Weed Communities in Strip-Tillage Corn/No-Tillage Soybean Rotation and Chisel-Plow Corn Systems after 10 Years of Variable Management

Nathaniel M. Drewitz, David E. Stoltenberg

Research output: Contribution to journalArticlepeer-review

1 Scopus citations


Previous research has shown that strip-tillage (ST) systems conserve soil, reduce production costs, and save time for growers compared with intensive-tillage systems. In contrast to these well-documented benefits, we have limited information on weed community dynamics and management risks in ST corn (Zea mays L.) production systems in the northern Corn Belt. Therefore, we conducted research in 2015 and 2016 to characterize weed community composition, emergence patterns, and aboveground productivity in an ST corn/no-tillage (NT) soybean [Glycine max (L.) Merr.] rotation that was established in 2007 compared with a long-term intensive-tillage chisel-plow (CP) continuous-corn system. Fifteen or more weed species were identified in nontreated quadrats in each cropping system in each year. Common lambsquarters (Chenopodium album L.) was the most abundant weed species across systems and years. Chenopodium album densities were similar between CP and ST corn phases and were approximately 2-fold greater compared with the NT soybean phase. Other abundant weed species occurred at much lower densities than C. album. In each year, cumulative emergence of nontreated weed communities was described best by a logistic function in each cropping system. Maximum weed community emergence was greater in CP corn than ST corn phases in 2015, but did not differ in 2016. In the ST corn phase, most (about 75%) weed community emergence occurred in the in-row (tilled) zone compared with the between-row (nondisturbed) zone. Total late-season weed shoot biomass did not differ between nontreated CP and ST corn phases in either year, with C. album accounting for >85% of total weed biomass in these phases. These results suggest that weed community composition, total emergence, and productivity were similar between CP and ST corn phases after 10 yr. Our findings, coupled with previous research that showed favorable agronomic performance and greater soil conservation associated with the long-term ST corn/NT soybean system, suggest that production risks are no greater than a CP corn system, while processes that underpin ecosystem services are enhanced. These results provide strong evidence to support grower adoption of ST practices as an alternative to intensive tillage.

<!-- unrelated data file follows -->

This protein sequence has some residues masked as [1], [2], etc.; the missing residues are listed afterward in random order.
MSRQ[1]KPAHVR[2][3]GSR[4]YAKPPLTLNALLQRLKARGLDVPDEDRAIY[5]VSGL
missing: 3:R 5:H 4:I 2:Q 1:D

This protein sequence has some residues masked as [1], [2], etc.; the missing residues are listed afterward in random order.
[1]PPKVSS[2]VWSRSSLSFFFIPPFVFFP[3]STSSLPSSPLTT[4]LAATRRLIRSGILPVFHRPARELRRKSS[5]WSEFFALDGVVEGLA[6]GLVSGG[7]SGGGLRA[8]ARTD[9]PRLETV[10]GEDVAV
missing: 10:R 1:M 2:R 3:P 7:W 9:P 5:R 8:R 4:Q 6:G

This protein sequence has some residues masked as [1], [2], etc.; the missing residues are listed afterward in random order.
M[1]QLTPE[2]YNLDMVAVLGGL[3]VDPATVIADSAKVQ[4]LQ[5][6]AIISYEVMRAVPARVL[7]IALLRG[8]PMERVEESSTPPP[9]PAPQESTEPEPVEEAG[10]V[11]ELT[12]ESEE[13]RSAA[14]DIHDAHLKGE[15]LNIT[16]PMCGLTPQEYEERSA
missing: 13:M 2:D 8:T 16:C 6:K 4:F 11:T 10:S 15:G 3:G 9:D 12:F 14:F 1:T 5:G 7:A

Original languageEnglish (US)
Pages (from-to)651-661
Number of pages11
JournalWeed Science
Issue number5
StatePublished - Sep 1 2018


  • Emergence patterns
  • suppression
  • weed community composition


Dive into the research topics of 'Weed Communities in Strip-Tillage Corn/No-Tillage Soybean Rotation and Chisel-Plow Corn Systems after 10 Years of Variable Management'. Together they form a unique fingerprint.

Cite this